The Town of Hay River will join the likes of Yellowknife and Fort Simpson in live-streaming council meetings beginning December 9.
Meetings will be broadcast in real-time through the Town’s new YouTube channel, where they can also be viewed on demand as streams will be archived for posterity.
“Ultimately, the move was intended to keep the public informed of council decisions,” said Glenn Smith, the Town of Hay River's assistant senior administrative officer.
Smith said the municipality's corporate strategy included replacing a television broadcast service that used to be provided through the Hay River Elks Club’s community channel and rebroadcast on Bell. The channel has not broadcast council meetings in at least two years, meaning residents who wanted to follow council proceedings had to attend meetings in person or read the minutes.
“The intention [of the Town's webcast] is around increasing reliability, because we had issues with the [community channel] broadcast,” Smith said. He believes the new equipment, which came in around 50 percent under-budget, will also improve the quality of the broadcast.
The YouTube channel will stream high-definition video with improved audio, and will provide the Town with the ability to track the number of viewers.
“Now you don’t have to watch council meetings through dinner, you can watch them at any time that works for you,” Smith said.
Installation of the broadcast equipment, first reported by NNSL, took place a month ago. The Town has been busy testing and tweaking the equipment at council meetings over the past few weeks.
“We feel we’re in a position now to release a good-quality product,” said Smith of the decision to start publicly streaming meetings from next Monday – just in time for council's discussion of the 2020 operations and maintenance proposed budget.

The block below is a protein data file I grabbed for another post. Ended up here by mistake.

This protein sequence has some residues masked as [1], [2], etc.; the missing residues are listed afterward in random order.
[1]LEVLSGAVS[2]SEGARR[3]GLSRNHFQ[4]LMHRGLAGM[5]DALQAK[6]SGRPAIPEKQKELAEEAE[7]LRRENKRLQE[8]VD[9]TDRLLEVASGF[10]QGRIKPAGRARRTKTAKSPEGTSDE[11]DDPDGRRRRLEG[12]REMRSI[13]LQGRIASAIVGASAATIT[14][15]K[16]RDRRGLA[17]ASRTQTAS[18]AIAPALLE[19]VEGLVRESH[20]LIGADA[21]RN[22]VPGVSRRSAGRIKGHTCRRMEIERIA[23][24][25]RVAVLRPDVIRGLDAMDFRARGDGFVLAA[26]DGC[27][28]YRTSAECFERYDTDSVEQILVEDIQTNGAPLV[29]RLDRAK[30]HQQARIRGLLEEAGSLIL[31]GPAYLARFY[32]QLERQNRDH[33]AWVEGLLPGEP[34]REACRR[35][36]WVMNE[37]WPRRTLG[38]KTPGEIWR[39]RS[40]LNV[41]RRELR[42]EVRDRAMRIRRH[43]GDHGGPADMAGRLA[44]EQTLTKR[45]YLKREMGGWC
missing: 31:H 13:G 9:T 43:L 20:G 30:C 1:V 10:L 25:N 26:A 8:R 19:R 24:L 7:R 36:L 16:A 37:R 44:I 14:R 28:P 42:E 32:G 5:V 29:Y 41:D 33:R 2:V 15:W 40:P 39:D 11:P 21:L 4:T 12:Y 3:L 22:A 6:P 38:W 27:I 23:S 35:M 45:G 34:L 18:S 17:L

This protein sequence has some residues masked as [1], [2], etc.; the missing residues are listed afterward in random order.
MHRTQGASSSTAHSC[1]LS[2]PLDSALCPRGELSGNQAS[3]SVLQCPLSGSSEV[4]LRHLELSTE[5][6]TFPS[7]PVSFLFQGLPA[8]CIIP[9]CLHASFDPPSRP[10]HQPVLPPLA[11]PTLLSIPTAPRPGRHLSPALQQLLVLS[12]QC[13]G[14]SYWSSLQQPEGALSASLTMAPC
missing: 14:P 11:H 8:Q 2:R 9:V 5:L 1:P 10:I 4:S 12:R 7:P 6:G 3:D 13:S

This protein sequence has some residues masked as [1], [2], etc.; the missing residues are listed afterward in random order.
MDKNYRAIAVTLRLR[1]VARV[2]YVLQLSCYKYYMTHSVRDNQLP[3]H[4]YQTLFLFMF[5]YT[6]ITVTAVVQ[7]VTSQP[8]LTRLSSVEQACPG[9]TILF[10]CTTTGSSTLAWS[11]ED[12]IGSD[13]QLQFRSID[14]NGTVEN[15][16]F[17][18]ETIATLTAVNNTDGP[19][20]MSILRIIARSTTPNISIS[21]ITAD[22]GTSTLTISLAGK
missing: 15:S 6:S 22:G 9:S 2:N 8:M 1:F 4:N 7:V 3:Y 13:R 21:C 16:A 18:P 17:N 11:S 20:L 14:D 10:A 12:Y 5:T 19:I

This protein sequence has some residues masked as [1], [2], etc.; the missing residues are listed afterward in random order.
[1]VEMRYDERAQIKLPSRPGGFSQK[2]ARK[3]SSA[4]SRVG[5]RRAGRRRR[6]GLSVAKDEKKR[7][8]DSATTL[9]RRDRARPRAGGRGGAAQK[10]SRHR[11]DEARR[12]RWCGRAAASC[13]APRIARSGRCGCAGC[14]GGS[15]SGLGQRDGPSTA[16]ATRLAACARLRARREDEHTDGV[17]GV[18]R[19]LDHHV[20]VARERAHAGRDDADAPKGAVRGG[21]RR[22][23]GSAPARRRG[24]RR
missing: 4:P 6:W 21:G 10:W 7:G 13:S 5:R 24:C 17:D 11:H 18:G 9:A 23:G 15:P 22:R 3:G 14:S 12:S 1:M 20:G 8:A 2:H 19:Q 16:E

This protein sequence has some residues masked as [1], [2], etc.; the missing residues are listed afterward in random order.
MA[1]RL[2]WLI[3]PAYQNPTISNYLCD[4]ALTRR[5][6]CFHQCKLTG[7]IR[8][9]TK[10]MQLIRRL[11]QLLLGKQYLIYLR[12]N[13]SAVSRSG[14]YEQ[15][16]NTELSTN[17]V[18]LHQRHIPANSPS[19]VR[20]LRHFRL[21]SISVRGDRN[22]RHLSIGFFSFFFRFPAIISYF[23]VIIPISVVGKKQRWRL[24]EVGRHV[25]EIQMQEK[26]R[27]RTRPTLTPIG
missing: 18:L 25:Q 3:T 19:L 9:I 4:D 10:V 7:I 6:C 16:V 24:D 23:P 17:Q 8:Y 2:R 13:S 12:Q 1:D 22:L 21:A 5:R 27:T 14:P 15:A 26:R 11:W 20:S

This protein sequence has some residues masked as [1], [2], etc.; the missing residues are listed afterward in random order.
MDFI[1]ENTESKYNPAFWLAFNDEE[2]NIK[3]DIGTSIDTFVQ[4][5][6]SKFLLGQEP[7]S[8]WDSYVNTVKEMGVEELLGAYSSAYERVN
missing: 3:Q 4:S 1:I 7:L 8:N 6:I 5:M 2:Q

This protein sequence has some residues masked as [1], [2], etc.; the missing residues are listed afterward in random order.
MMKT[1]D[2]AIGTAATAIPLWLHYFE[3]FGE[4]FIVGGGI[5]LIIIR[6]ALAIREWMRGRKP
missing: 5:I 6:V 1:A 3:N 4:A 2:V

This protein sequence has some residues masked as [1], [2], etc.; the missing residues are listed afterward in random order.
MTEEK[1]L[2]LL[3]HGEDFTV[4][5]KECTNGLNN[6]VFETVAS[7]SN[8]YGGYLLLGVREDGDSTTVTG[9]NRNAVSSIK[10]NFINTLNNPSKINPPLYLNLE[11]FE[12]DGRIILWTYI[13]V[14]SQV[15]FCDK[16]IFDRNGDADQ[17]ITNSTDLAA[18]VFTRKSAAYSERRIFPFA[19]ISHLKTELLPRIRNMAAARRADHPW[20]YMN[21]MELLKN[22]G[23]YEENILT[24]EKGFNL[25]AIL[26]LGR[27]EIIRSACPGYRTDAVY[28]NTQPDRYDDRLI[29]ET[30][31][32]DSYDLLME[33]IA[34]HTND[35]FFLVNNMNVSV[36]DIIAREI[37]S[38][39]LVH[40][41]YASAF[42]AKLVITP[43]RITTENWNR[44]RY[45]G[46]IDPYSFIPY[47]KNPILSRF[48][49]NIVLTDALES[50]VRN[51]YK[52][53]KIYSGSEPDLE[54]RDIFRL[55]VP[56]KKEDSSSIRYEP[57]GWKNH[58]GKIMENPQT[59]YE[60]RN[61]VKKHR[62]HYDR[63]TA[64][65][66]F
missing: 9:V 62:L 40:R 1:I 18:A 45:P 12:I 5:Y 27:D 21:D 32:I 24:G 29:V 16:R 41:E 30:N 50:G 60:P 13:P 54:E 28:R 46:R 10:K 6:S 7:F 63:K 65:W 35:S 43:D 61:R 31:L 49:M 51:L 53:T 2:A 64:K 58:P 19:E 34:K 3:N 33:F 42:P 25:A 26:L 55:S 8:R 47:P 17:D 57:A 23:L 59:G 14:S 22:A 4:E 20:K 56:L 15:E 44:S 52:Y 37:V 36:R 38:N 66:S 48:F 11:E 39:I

The feed will switch between three preset camera angles: one broad display of council, one for presentations by delegations or Town administration, and one for administration inquiries.
In part because staff were able to recycle existing audio equipment, the project – budgeted at $15,000 – is now expected to cost the Town more like $8,000.
The Town has encouraged residents to watch for notifications about meetings on its website or Facebook page, or subscribe to the YouTube channel to get notifications when new content is published.
Elsewhere in the NWT, Yellowknife began experimenting with streaming council meetings in May 2010 before introducing comprehensive webcast coverage for the past five years. Fort Simpson has been using YouTube to stream and archive meetings since this past March.
At the end of October, the Salt River First Nation was working on purchasing a camera and microphones to begin streaming its meetings.